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    Fighting does sometimes get you somewhere with the medics, but not always. I've got a friend who was tripped up by a medical condition in his past only a couple of weeks before he was due to join. It took him over a year but he did eventually get in. Having said that, there are times when no matter how hard you try you won't get anywhere.
    You've got nothing to lose, but don't be tempted to lie. It will come back to bite you at some stage, and the dishonesty is likely to be at least as big a problem as the medical side of things.

    Best of luck with it. If you want, PM me - there's a couple of things which may be of interest that I don't want to post on an open forum.
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    (Original post by Rooster523)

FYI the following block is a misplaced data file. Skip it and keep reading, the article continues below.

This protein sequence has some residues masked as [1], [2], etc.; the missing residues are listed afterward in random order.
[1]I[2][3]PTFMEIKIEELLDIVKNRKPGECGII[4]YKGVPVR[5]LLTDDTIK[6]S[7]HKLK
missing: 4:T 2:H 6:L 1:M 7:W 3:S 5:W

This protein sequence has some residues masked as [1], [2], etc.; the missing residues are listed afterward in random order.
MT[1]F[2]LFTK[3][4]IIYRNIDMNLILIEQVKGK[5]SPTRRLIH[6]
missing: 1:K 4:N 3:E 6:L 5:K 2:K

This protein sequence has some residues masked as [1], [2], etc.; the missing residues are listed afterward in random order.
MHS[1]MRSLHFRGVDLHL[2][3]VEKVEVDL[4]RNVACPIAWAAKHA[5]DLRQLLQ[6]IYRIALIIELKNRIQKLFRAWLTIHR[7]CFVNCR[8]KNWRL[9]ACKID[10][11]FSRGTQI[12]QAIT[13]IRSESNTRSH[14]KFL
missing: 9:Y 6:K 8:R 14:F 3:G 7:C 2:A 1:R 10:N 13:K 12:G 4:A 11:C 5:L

That's the point. Whilst you're ok now, it would be impossible for doctors to accurately predict how you'd cope with the extremely physical demands of military life 3-4 years down the line. Which presumably is why clubfoot's down as a disqualifier.

    Not trying to dissuade you, just being a different opinion.
    Yeah, I get where you are coming from mate. I mean, I know it's different but I went to Sea Cadets for 5 years, and during that time I did many boat launches and drill competitions basically standing still for hours before marching.